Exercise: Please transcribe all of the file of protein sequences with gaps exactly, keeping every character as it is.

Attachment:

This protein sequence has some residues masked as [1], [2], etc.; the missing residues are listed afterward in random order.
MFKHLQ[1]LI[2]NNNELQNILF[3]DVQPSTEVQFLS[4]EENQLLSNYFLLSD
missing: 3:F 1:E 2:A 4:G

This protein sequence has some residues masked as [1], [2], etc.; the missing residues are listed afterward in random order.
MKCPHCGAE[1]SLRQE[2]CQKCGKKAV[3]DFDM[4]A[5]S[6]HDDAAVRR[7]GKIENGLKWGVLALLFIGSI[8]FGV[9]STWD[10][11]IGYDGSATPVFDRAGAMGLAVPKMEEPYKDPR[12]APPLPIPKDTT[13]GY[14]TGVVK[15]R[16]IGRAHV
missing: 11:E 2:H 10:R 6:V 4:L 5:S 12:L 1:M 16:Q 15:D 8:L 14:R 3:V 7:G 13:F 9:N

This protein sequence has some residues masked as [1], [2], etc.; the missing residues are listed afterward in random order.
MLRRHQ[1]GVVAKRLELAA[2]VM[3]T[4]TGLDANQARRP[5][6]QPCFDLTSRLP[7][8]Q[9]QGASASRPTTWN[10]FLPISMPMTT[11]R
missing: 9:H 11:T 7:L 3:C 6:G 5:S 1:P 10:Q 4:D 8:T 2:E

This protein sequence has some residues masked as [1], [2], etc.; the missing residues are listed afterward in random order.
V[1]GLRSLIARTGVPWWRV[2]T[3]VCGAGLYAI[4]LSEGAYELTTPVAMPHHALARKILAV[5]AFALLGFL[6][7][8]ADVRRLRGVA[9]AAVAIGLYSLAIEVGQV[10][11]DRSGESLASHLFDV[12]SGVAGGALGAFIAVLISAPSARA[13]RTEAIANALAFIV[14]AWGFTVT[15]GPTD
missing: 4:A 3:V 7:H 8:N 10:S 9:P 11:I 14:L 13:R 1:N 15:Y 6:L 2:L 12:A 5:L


This protein sequence has some residues masked as [1], [2], etc.; the missing residues are listed afterward in random order.
MFKHLQ[1]LI[2]NNNELQNILF[3]DVQPSTEVQFLS[4]EENQLLSNYFLLSD
missing: 3:F 1:E 2:A 4:G

This protein sequence has some residues masked as [1], [2], etc.; the missing residues are listed afterward in random order.
MKCPHCGAE[1]SLRQE[2]CQKCGKKAV[3]DFDM[4]A[5]S[6]HDDAAVRR[7]GKIENGLKWGVLALLFIGSI[8]FGV[9]STWD[10][11]IGYDGSATPVFDRAGAMGLAVPKMEEPYKDPR[12]APPLPIPKDTT[13]GY[14]TGVVK[15]R[16]IGRAHV
missing: 11:E 2:H 10:R 6:V 4:L 5:S 12:L 1:M 16:Q 15:D 8:L 14:R 3:V 7:G 13:F 9:N

This protein sequence has some residues masked as [1], [2], etc.; the missing residues are listed afterward in random order.
MLRRHQ[1]GVVAKRLELAA[2]VM[3]T[4]TGLDANQARRP[5][6]QPCFDLTSRLP[7][8]Q[9]QGASASRPTTWN[10]FLPISMPMTT[11]R
missing: 9:H 11:T 7:L 3:C 6:G 5:S 1:P 10:Q 4:D 8:T 2:E

This protein sequence has some residues masked as [1], [2], etc.; the missing residues are listed afterward in random order.
V[1]GLRSLIARTGVPWWRV[2]T[3]VCGAGLYAI[4]LSEGAYELTTPVAMPHHALARKILAV[5]AFALLGFL[6][7][8]ADVRRLRGVA[9]AAVAIGLYSLAIEVGQV[10][11]DRSGESLASHLFDV[12]SGVAGGALGAFIAVLISAPSARA[13]RTEAIANALAFIV[14]AWGFTVT[15]GPTD
missing: 4:A 3:V 7:H 8:N 10:S 9:P 11:I 14:L 13:R 1:N 15:Y 6:L 2:L 12:A 5:L